Our vessel has been navigating through a turbulent region of space the last couple of weeks. The ship’s computers took substantial damage after we flew too close to a gravitational eddy. (Inexplicably, my laptop’s screen got cracked and my 2 son’s computers stopped working). I’ve had to allocate considerable resources (hundreds of dollars) in order to repair the damage. Additionally, our shuttlecraft’s (car) warp core (engine) continues to have issues. The boys at Jupiter station (the mechanic) still haven’t diagnosed or fixed the underlying problem. Still, I’ve been trying to embrace being grateful not just for the good things but even for these challenges in my life.
Intellectually being grateful seems like an easy thing to do. Yet, when challenges inevitable arise, it’s hard for me not to get upset at either the person causing it or even just frustrated at things not going my way. I wouldn’t be who I am today without having overcome the adversity I have. Overcoming life’s challenges have made me a stronger person. Moreover, part of me still just wants things handed to me. I think the struggle is to maintain perspective to remember all the blessings I already have.
Last week I attended an informal discussion that centered on politics with several other captains at the Unitarian Outpost. Usually what happens with these sorts of discussions is that people already have their mind made up. Most either fall on one side of the aisle or another. I like to think that I bring a nuanced view of things that probably is not easily implemented into policy or able to be sold politically. One thing I’ve learned is that a lot of what happens politically is less about trying to find solutions and more about trying to galvanize popular support. Some politicians will say or do anything so long as it gets them more time in office or damages their opponent.
One of the stances that I subtly took a jab at was critical race theory and the black lives matter movement. One of the captain’s stated that race shapes every social issue. It’s a very difficult subject because there’s undoubtedly systemic racism negatively affecting people of color. Some social issues can be attributed to race. I’m more inclined to believe its less about race and more about ethnocentrism. We like people who look like us ,come from the same educational background, the same class, political beliefs etc. I think it’s easy to generalize things that are happening and attribute it to race when sometimes other factors (usually the distribution of limited financial resources) are the primary reason there’s a social issue.
Just for the record, I support the black lives matter movement and its aim of increasing visibility for issues disproportionately affecting black people. The point I made with regards to it was that I wished that it was called poor lives matter instead because the name is polarizing and isn’t inclusive of Hispanics, Asians, whites and biracial individuals that also face the same issues.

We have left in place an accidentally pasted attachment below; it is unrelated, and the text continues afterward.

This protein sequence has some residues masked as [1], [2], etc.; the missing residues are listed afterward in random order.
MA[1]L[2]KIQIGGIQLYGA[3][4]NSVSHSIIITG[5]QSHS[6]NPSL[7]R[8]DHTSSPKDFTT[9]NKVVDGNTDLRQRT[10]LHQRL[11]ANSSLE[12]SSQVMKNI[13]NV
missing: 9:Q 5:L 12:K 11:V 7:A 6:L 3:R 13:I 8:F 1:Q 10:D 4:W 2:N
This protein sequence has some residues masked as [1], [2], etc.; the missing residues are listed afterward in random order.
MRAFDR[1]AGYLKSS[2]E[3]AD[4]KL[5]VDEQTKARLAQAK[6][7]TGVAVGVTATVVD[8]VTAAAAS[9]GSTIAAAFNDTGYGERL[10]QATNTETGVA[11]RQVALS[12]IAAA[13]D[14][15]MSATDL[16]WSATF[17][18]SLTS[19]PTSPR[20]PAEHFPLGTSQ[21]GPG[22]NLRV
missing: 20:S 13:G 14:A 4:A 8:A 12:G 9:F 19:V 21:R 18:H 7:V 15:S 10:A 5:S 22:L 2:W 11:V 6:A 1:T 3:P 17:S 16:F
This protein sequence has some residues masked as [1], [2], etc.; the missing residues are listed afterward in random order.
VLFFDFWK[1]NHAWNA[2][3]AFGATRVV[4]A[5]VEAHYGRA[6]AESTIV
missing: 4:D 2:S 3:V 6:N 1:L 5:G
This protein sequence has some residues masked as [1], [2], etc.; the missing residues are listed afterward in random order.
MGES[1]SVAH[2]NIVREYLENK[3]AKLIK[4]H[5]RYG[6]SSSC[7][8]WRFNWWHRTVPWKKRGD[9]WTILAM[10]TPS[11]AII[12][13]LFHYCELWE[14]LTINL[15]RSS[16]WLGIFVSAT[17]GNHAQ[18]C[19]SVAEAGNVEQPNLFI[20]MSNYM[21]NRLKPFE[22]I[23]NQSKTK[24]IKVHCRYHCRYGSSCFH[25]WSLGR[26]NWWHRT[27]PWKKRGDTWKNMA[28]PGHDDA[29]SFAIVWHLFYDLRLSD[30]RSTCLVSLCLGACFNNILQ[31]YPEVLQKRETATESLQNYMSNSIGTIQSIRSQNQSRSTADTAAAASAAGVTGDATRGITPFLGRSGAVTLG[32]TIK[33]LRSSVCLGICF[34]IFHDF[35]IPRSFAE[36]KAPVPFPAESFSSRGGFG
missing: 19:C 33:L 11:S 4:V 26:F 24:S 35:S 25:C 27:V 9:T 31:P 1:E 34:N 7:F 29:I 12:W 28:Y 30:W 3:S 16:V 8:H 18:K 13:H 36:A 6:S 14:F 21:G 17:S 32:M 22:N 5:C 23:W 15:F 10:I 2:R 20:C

I do have to be careful how I present my views because they can be skewed to justify rather unsavory beliefs. One captain took what I said and was like, “Yea, why does everyone have to go after white christian males?! Can’t we prefer people who are similar without being called racist.” When millions have that same view, it creates discrimination on a vast scale. If Earth is ever going to live up to the civilization presented on Star Trek, we have to make sure everyone has a fair shot while simultaneously convincing people like that guy that his logic implicitly causes racism even if he isn’t racist himself. The same individual, of course, had a conservative approach to the border crisis.
The border crisis is a difficult subject for me to take on. On one hand, we have finite resources, an insufficient infrastructure to process these individuals and the fact that most of those that enter our southern border are people that will end up competing with our unskilled labor force; undercutting wages. On the other hand, as humans, we have a moral responsibility to people coming to us and asking for help. As I stated during the discussion, if I was one of these people from an undeveloped country, I’d probably find myself trying to cross over to the U.S. and hoping for sympathy. Many like to cite the golden rule as a core tenet of belief but seem to forget that when it comes to political issues. There is no easy solution but I do believe we need a more efficient process for those coming from dire situations. There are logistical challenges that should be debated, but we mustn’t lose empathy for our fellow man along the way.